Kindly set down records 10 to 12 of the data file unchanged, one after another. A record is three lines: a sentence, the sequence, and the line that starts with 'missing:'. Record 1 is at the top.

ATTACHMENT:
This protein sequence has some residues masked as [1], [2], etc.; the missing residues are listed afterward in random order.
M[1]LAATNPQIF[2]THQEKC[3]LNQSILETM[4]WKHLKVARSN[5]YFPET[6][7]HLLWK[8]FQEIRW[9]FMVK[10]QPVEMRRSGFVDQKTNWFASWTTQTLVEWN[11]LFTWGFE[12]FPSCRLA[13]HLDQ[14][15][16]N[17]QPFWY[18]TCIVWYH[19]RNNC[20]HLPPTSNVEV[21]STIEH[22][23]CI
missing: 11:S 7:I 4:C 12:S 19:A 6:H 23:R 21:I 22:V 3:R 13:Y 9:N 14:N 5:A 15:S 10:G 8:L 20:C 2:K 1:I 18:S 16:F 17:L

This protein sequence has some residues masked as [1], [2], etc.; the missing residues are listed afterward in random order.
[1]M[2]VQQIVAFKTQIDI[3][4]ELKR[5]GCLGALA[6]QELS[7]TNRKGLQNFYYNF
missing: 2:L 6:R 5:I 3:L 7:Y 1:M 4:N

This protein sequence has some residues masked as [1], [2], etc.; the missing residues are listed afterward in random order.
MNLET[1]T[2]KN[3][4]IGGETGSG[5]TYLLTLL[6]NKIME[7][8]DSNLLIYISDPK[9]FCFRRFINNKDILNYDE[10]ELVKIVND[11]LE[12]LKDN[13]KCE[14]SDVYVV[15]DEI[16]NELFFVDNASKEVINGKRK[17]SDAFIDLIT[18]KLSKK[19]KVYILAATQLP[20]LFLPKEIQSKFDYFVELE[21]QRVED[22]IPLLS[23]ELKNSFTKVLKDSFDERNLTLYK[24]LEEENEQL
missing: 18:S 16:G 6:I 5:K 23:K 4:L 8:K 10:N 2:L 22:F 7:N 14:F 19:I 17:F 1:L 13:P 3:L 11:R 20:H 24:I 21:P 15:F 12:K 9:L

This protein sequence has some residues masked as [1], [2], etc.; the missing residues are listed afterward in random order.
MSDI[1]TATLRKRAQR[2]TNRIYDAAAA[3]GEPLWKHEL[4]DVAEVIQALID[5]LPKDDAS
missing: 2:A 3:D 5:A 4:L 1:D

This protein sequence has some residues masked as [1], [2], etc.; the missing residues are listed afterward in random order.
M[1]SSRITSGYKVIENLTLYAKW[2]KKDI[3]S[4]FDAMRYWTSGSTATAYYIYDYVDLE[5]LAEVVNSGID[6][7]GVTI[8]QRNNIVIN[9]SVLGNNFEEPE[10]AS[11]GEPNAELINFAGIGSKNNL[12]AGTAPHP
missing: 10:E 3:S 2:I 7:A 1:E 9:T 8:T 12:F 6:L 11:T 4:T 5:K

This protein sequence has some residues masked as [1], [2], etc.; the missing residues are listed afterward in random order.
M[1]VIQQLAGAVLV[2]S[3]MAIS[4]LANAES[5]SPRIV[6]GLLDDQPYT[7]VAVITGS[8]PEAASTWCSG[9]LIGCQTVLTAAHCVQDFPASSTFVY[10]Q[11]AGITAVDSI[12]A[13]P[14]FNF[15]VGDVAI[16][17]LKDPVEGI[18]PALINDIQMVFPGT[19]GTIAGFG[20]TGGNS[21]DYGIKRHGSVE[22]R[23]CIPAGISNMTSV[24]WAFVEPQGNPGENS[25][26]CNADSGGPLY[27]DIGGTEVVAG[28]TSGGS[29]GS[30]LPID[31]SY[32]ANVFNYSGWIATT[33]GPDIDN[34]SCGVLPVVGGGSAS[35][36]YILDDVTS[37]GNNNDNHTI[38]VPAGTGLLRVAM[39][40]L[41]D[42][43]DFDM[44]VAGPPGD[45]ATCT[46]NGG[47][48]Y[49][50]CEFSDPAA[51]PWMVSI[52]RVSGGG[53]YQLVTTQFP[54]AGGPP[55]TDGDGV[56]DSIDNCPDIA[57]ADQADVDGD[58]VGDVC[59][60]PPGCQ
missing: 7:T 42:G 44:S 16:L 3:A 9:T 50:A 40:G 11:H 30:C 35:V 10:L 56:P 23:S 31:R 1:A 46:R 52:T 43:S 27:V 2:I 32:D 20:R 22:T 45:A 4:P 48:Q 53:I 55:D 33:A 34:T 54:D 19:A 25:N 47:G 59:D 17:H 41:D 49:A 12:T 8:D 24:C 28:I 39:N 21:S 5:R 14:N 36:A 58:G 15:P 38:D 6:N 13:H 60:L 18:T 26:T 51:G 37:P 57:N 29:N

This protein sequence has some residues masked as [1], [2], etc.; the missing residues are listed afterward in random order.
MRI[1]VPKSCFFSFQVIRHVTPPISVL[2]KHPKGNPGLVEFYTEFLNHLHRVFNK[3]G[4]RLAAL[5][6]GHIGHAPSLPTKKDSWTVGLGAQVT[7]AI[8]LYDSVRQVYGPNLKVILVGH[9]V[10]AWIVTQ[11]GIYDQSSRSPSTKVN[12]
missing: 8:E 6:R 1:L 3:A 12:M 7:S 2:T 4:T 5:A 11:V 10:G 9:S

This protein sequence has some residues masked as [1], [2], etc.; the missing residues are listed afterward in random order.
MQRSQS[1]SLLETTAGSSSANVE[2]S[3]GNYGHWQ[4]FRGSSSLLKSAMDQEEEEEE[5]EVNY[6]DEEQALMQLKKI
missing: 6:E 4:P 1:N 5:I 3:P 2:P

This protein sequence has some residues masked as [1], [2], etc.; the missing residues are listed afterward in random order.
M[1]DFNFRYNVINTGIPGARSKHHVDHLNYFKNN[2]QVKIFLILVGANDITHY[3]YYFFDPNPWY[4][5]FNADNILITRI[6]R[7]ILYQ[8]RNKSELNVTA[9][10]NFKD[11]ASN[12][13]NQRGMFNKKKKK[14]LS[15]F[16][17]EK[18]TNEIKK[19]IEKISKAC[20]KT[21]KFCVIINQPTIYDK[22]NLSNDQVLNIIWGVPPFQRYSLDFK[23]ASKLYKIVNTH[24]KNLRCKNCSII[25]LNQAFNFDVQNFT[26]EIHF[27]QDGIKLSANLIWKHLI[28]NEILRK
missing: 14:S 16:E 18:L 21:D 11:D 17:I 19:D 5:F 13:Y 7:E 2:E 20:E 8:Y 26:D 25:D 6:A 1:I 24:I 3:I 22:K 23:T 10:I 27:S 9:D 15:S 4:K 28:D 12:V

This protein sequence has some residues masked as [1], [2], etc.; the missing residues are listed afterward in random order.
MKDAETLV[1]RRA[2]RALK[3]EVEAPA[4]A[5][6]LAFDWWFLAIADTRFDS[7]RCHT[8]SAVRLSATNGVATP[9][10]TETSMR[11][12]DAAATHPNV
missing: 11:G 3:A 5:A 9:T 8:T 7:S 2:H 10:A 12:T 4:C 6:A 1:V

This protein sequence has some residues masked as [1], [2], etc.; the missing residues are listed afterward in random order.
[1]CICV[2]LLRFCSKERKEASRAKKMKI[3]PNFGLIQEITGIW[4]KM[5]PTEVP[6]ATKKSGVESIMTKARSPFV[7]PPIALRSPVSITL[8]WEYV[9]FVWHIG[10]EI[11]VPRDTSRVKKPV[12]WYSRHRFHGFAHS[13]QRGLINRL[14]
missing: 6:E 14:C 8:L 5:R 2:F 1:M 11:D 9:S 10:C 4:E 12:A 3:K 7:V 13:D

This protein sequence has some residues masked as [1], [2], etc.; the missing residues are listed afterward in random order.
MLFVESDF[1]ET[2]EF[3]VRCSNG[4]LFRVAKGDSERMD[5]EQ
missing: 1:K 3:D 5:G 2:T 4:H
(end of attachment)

This protein sequence has some residues masked as [1], [2], etc.; the missing residues are listed afterward in random order.
MKDAETLV[1]RRA[2]RALK[3]EVEAPA[4]A[5][6]LAFDWWFLAIADTRFDS[7]RCHT[8]SAVRLSATNGVATP[9][10]TETSMR[11][12]DAAATHPNV
missing: 11:G 3:A 5:A 9:T 8:T 7:S 2:H 10:A 12:T 4:C 6:A 1:V

This protein sequence has some residues masked as [1], [2], etc.; the missing residues are listed afterward in random order.
[1]CICV[2]LLRFCSKERKEASRAKKMKI[3]PNFGLIQEITGIW[4]KM[5]PTEVP[6]ATKKSGVESIMTKARSPFV[7]PPIALRSPVSITL[8]WEYV[9]FVWHIG[10]EI[11]VPRDTSRVKKPV[12]WYSRHRFHGFAHS[13]QRGLINRL[14]
missing: 6:E 14:C 8:L 5:R 2:F 1:M 11:D 9:S 10:C 4:E 12:A 3:K 7:V 13:D

This protein sequence has some residues masked as [1], [2], etc.; the missing residues are listed afterward in random order.
MLFVESDF[1]ET[2]EF[3]VRCSNG[4]LFRVAKGDSERMD[5]EQ
missing: 1:K 3:D 5:G 2:T 4:H